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Behind the Scenes of Argonautika

By Layla K.

If you weren’t a part of the fall play Argonautika, you know someone who was. It included a cast of twenty-five people and thirty-one tech and backstage crew working tirelessly behind the scenes. The amount of effort and passion each individual who worked on Argonautika put in during these last three months is astonishing. Last semester, when I heard that the play was about Greek mythology, and the story of Jason and the Argonauts, I had no idea what to expect. After last spring’s modern interpretation of Pirates of Penzance, I wouldn’t have been surprised if the Argonauts went onstage with cell phones. My friend Scarlett and I decided in freshman year that no matter what, we would do the theater production every year. Whether or not I knew what the play was about, I would audition. Our director Molly decided to stay mostly committed to the ancient setting, with a few exceptions such as the character Eros listening to Taylor Swift. However, what was very interesting about the script of Argonautika was how it depicted modern social concepts such as the patriarchy. My character in the show, Andromeda, was tied up by her father to be killed by a sea monster. During rehearsals, I remember Molly telling me how some of my lines were motivated by frustration with the patriarchy and the men in the story who ordered for women to be tied up and eaten alive. Another important theme was toxic masculinity, especially among the Argonauts like Hercules, who is so eager to assert his dominance and superiority over the others. It was almost the opposite to Pirates of Penzance. Instead of an old script with modern sets and costumes, Argonautika featured present-day social dynamics in the script with an ancient setting.

Auditions for the theater productions are very nerve wracking because you are always caught off guard. You can prepare and prepare, but in the audition room you might be asked to perform everything all over again but with a twist, like crawling on the ground or pretending you are cleaning up. I was confused at the group audition when we had to do the shaboo-ya chant and embarrass ourselves, stumbling through a rap that we had only a few minutes to prepare. Right from day one, we were pressed for time. The play runs about two hours and fifteen minutes but requires innumerable hours of work. This made the week preceding the play, called tech week, by far the most stressful part of the process. Tech week is when months of rehearsal, set building, costume design, lights, and choreography accumulate. Every time, I get sick. So this year, I went in prepared with tea bags, honey, and melatonin for the nighttime. Nevertheless, I still had a hacking cough. This was especially stressful because this year, along with the pressure of having a longer production, we had a group song to perform as well. The Women of Lemnos song was challenging because of how complicated it was and how little time we had to rehearse it. Initially, there were thirteen singers divided into two groups, the women and the men, whom we nicknamed the “man boat.” We had four-part harmonies and choreography. Our director Molly envisioned that the women would have different babushka headscarves and turn into young women in love with their men, who then kill them after they hear a rumor that they cheated. However, since everyone had many places to be at once, it was difficult for everyone in the song to be available to rehearse at the same time. Everyone was confused, to the point that Scarlett and Rafael filmed a seven-minute long video tutorial for people who weren’t able to practice. We had to change and re-assign parts over and over again, and I was not even sure if the song would come together by the time of the first performance. My most proud moment from the process was after the first performance of the Women of Lemnos song, and nothing went wrong.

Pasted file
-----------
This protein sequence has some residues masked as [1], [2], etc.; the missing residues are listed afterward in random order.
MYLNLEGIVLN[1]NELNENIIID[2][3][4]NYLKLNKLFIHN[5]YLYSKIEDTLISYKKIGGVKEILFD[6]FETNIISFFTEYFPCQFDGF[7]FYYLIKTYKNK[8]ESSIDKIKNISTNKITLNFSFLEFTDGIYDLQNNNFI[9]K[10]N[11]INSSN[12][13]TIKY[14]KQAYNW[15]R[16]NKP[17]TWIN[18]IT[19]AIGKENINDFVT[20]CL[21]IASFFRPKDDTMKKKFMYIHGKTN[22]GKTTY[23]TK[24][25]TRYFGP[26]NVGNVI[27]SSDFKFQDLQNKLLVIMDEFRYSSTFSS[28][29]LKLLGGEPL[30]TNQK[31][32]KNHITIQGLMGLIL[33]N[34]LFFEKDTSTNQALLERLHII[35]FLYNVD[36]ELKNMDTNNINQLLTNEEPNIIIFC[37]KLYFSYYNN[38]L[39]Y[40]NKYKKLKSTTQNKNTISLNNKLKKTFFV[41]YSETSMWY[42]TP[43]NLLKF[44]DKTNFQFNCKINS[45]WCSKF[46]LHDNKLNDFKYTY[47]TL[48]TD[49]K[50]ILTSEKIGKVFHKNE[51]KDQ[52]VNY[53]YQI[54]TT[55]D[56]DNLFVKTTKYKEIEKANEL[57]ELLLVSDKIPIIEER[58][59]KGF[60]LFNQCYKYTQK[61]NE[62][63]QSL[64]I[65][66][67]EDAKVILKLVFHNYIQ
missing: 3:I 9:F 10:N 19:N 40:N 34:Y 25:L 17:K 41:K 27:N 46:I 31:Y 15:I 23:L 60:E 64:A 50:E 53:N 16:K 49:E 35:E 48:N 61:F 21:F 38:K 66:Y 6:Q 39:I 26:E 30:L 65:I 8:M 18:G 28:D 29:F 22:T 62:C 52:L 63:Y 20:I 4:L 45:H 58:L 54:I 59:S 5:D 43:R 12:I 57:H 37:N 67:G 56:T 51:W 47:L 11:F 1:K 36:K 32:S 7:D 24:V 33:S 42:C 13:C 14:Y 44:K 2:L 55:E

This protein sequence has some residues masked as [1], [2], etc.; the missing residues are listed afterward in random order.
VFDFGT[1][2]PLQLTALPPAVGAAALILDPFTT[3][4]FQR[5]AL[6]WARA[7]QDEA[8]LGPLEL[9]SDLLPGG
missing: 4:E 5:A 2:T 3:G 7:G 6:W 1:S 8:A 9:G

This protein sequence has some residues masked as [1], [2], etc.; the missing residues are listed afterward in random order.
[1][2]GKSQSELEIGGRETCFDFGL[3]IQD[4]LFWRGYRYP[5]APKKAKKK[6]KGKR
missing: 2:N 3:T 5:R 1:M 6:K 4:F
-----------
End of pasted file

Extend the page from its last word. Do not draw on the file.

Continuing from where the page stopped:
Logistically, Argonautika was incredibly complex. The focus of the set was a large, heavy, wooden rake that was lowered and raised in front of the audience as part of the show. This required  There were over thirty characters in the play, each of them requiring unique costumes and props. Understandably, all of these get mixed up in the darkness backstage. During the Thursday night preview, before the scene of the very tall Amycus the Boxer, played by Noah, the important pants that covered up his stilts went missing. Backstage, in the loudest whisper, Noah declared, 

“Do not ever f****ing touch my f***ing pants!” 

Turns out, the pants were thrown under the stage by Joseph and Zia, or Aeson and Alcimede, because they were in need of a prop to use as their baby. Oops. 

Another memorable moment from this process, like every year, is the special drama routines and rituals. Before each performance, we prepared with different special vocal exercises: “Unique New York, New York’s unique, you know you need unique New York.” The most fun aspect of College Prep theater is definitely the community. Since the casts spend so much time together in tech week and rehearsals, everyone is very close and there are many traditions and inside jokes.

Argonautika was fun, and everything is looking good for the next production:, A Chorus Line. Hopefully, the spring musical will out-shine the rest!

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